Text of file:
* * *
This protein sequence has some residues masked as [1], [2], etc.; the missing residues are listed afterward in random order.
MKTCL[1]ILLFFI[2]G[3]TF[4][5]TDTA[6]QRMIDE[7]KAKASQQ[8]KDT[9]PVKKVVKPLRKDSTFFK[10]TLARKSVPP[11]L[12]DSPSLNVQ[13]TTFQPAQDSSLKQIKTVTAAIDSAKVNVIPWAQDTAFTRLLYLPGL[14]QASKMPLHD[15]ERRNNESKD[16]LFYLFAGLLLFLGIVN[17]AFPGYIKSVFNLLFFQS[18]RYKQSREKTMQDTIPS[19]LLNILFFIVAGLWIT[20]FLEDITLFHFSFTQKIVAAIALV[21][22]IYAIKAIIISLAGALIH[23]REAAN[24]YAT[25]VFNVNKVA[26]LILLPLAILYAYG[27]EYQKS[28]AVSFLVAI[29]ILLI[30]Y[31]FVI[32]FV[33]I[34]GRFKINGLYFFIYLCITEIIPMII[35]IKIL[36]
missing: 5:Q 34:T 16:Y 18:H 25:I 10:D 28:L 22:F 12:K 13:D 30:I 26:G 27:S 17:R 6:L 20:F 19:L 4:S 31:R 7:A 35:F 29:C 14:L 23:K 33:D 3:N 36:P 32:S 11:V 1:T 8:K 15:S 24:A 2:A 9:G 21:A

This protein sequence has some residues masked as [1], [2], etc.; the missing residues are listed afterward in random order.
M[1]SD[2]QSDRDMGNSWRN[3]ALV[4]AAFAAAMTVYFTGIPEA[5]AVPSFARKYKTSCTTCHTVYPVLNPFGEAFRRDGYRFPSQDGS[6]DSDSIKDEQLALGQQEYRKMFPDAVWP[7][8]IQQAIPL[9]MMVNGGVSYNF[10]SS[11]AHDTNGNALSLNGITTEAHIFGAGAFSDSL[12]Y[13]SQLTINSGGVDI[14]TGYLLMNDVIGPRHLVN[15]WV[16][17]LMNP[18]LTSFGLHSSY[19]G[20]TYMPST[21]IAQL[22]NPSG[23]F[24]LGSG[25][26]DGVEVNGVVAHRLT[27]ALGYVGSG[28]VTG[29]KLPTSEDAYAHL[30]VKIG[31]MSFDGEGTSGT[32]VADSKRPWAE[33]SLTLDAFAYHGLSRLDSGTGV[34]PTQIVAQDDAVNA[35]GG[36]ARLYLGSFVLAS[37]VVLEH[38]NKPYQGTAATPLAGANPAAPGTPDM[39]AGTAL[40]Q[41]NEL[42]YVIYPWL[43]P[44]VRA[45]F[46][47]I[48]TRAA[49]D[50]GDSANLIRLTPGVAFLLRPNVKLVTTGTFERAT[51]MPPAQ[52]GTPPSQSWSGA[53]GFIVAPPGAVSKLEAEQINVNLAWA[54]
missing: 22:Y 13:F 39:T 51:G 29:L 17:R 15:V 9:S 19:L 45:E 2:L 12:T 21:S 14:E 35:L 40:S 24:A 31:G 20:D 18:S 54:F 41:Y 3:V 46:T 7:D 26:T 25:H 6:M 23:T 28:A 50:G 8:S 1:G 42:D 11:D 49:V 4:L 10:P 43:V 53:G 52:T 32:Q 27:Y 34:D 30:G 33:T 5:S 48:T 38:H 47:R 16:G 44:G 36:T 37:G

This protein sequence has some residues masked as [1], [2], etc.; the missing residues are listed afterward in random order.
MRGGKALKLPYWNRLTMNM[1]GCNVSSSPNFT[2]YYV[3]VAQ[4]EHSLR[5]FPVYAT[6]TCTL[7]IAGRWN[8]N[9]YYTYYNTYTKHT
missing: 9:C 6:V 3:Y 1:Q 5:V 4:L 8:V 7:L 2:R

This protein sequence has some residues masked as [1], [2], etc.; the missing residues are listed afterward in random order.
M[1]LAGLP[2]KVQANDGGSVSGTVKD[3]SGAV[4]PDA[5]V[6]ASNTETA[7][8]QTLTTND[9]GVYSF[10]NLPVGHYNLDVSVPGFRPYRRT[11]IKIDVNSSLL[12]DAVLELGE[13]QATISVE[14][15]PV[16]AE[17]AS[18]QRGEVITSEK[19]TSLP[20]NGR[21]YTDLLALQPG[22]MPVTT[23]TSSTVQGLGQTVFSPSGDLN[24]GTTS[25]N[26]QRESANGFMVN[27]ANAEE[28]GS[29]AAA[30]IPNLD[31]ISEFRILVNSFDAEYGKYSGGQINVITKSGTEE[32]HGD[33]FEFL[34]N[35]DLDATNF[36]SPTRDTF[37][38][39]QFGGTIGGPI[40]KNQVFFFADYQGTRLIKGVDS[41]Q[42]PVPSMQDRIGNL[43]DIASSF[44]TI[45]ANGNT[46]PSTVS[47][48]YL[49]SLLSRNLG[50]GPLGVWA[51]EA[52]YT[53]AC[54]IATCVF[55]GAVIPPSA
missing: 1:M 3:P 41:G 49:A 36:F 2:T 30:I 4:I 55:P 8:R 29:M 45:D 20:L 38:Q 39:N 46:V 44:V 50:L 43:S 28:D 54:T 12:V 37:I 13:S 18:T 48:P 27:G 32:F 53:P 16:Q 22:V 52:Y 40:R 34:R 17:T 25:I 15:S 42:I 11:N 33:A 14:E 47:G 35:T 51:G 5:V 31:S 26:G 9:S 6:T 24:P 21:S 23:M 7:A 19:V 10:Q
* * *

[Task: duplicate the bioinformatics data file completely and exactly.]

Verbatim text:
This protein sequence has some residues masked as [1], [2], etc.; the missing residues are listed afterward in random order.
MKTCL[1]ILLFFI[2]G[3]TF[4][5]TDTA[6]QRMIDE[7]KAKASQQ[8]KDT[9]PVKKVVKPLRKDSTFFK[10]TLARKSVPP[11]L[12]DSPSLNVQ[13]TTFQPAQDSSLKQIKTVTAAIDSAKVNVIPWAQDTAFTRLLYLPGL[14]QASKMPLHD[15]ERRNNESKD[16]LFYLFAGLLLFLGIVN[17]AFPGYIKSVFNLLFFQS[18]RYKQSREKTMQDTIPS[19]LLNILFFIVAGLWIT[20]FLEDITLFHFSFTQKIVAAIALV[21][22]IYAIKAIIISLAGALIH[23]REAAN[24]YAT[25]VFNVNKVA[26]LILLPLAILYAYG[27]EYQKS[28]AVSFLVAI[29]ILLI[30]Y[31]FVI[32]FV[33]I[34]GRFKINGLYFFIYLCITEIIPMII[35]IKIL[36]
missing: 5:Q 34:T 16:Y 18:H 25:I 10:D 28:L 22:F 12:K 13:D 30:I 26:G 27:S 17:R 6:L 20:F 19:L 4:S 31:R 7:A 35:F 29:C 14:L 23:K 33:D 3:N 36:P 32:S 11:V 1:T 8:K 15:S 24:A 2:A 9:G 21:A

This protein sequence has some residues masked as [1], [2], etc.; the missing residues are listed afterward in random order.
M[1]SD[2]QSDRDMGNSWRN[3]ALV[4]AAFAAAMTVYFTGIPEA[5]AVPSFARKYKTSCTTCHTVYPVLNPFGEAFRRDGYRFPSQDGS[6]DSDSIKDEQLALGQQEYRKMFPDAVWP[7][8]IQQAIPL[9]MMVNGGVSYNF[10]SS[11]AHDTNGNALSLNGITTEAHIFGAGAFSDSL[12]Y[13]SQLTINSGGVDI[14]TGYLLMNDVIGPRHLVN[15]WV[16][17]LMNP[18]LTSFGLHSSY[19]G[20]TYMPST[21]IAQL[22]NPSG[23]F[24]LGSG[25][26]DGVEVNGVVAHRLT[27]ALGYVGSG[28]VTG[29]KLPTSEDAYAHL[30]VKIG[31]MSFDGEGTSGT[32]VADSKRPWAE[33]SLTLDAFAYHGLSRLDSGTGV[34]PTQIVAQDDAVNA[35]GG[36]ARLYLGSFVLAS[37]VVLEH[38]NKPYQGTAATPLAGANPAAPGTPDM[39]AGTAL[40]Q[41]NEL[42]YVIYPWL[43]P[44]VRA[45]F[46][47]I[48]TRAA[49]D[50]GDSANLIRLTPGVAFLLRPNVKLVTTGTFERAT[51]MPPAQ[52]GTPPSQSWSGA[53]GFIVAPPGAVSKLEAEQINVNLAWA[54]
missing: 22:Y 13:F 39:T 51:G 29:L 17:R 15:V 9:S 19:L 45:E 2:L 12:T 21:S 14:E 35:L 40:S 24:A 31:G 20:D 18:S 54:F 41:Y 3:V 46:T 7:D 26:T 25:H 6:M 23:T 28:A 50:G 8:S 1:G 42:D 11:D 49:V 4:L 10:P 43:V 53:G 52:T 32:Q 27:Y 34:D 30:G 33:T 5:S 48:T 38:H 47:R 16:G 44:G 36:T 37:G

This protein sequence has some residues masked as [1], [2], etc.; the missing residues are listed afterward in random order.
MRGGKALKLPYWNRLTMNM[1]GCNVSSSPNFT[2]YYV[3]VAQ[4]EHSLR[5]FPVYAT[6]TCTL[7]IAGRWN[8]N[9]YYTYYNTYTKHT
missing: 9:C 6:V 3:Y 1:Q 5:V 4:L 8:V 7:L 2:R

This protein sequence has some residues masked as [1], [2], etc.; the missing residues are listed afterward in random order.
M[1]LAGLP[2]KVQANDGGSVSGTVKD[3]SGAV[4]PDA[5]V[6]ASNTETA[7][8]QTLTTND[9]GVYSF[10]NLPVGHYNLDVSVPGFRPYRRT[11]IKIDVNSSLL[12]DAVLELGE[13]QATISVE[14][15]PV[16]AE[17]AS[18]QRGEVITSEK[19]TSLP[20]NGR[21]YTDLLALQPG[22]MPVTT[23]TSSTVQGLGQTVFSPSGDLN[24]GTTS[25]N[26]QRESANGFMVN[27]ANAEE[28]GS[29]AAA[30]IPNLD[31]ISEFRILVNSFDAEYGKYSGGQINVITKSGTEE[32]HGD[33]FEFL[34]N[35]DLDATNF[36]SPTRDTF[37][38][39]QFGGTIGGPI[40]KNQVFFFADYQGTRLIKGVDS[41]Q[42]PVPSMQDRIGNL[43]DIASSF[44]TI[45]ANGNT[46]PSTVS[47][48]YL[49]SLLSRNLG[50]GPLGVWA[51]EA[52]YT[53]AC[54]IATCVF[55]GAVIPPSA
missing: 1:M 3:P 41:G 49:A 36:F 2:T 30:I 4:I 55:P 8:R 29:M 45:D 20:L 38:Q 39:N 46:V 44:V 50:L 43:S 28:D 54:T 12:V 37:I 13:S 18:T 48:P 27:G 32:F 53:P 16:Q 22:V 52:Y 40:R 34:R 17:T 25:I 15:S 42:I 11:N 33:A 14:E 47:G 35:T 51:G 5:V 31:S 26:G 9:S 6:T 24:P 21:S 23:M 7:A 19:V 10:Q